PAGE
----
My Photo
Location: Mumbai, India

A dreamer to the core. A thinker. A writer. A marketer. A poet. A management guru in the making! A keen observer of business, organizations, leaders, society, economic environment, consumers, and innovation. A confirmed maverick who loves to turn conventional wisdom upside down!

Subscribe to Logical String

Add to Google Reader or Homepage

Subscribe in NewsGator Online

Subscribe in Bloglines

Add to netvibes

Add to My AOL

Subscribe in Rojo

View Mayank Krishna's profile on LinkedIn

India Blogs Directory


Powered by Blogger

Creative Commons License

Best viewed on 1024 x 768 screen resolution

Friday, June 30, 2006

Silent Voices of Your Employees

How do you hear the silent voices of your employees? Employees often have their own view of their bosses, colleagues, policies, culture, day to day running of company. In fact, they have their opinion for almost everything going on in the organization. But these views and opinions are very often without a voice. These are not verbally expressed, except in close knit peer group with utmost confidentiality. But as with any human emotion, these do get reflected in the day to day behaviour of employees and many a times show in their work and the way they interact with colleagues and superiors at work. Most of the times what employees feel are mere personal opinions or even prejudices but sometimes their unspoken feelings tell an organizational story. This happens when personal opinions on certain issues become collective opinion and are felt by majority of employees. And these are the opinions which really have significance for an organization because these collective opinions may be a harbinger of hope or despair for an organization. So it will pay an organization well if it keeps its ears to its employee's heart.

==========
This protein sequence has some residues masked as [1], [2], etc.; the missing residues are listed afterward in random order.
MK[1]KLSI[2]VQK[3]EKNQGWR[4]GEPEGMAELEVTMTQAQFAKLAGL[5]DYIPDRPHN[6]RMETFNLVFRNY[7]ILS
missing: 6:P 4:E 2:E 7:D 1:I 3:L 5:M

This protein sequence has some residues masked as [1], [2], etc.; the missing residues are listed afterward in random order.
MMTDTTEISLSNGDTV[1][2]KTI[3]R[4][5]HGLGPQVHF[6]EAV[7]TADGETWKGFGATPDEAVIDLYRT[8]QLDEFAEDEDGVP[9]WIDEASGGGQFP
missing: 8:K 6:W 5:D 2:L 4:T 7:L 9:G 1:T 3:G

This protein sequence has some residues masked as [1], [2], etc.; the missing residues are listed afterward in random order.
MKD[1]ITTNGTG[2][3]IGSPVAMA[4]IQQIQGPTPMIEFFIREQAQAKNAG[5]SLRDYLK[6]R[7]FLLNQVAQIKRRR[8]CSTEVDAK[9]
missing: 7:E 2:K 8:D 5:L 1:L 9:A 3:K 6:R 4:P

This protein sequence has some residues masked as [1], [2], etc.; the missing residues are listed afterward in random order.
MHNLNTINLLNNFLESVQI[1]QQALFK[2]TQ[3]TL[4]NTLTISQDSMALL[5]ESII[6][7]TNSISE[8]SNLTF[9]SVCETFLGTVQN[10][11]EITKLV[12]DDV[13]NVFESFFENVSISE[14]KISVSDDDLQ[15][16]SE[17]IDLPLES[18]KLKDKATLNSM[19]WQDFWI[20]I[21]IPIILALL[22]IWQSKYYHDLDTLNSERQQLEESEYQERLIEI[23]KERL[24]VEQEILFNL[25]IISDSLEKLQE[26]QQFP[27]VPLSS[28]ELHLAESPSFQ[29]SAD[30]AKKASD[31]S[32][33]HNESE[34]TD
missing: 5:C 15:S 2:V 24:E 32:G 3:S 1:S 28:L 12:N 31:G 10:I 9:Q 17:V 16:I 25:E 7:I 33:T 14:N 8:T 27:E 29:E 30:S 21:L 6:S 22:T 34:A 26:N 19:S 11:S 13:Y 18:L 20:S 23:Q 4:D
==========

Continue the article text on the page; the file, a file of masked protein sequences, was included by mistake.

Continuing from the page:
Reading the silent voices of the employees can help an organization in many ways. Many a time, these can give subtle keys to what’s going on in the organization, how employees are relating to key people, whether majority of employees are getting annoyed with behaviour of a certain person, how employees feel about the new advertisement, how employees are feeling about new initiatives or policy changes, etc. Careful reading and interpretation can give enough ideas to management to constructively use these for furthering the cause of business and employee engagement, or to take timely remedial actions if things are going wrong somewhere.

But the question is how to tap into this immense sea of emotions and feelings of employees and channel them for the good of organization. I feel following measures might help organizations to decipher the silent voice of their employees:

  1. Inculcate a value system where each and every employee irrespective of position and grade is treated with utmost respect.
  2. Create an open and transparent culture where everyone can freely speak his mind without fear of reprimand.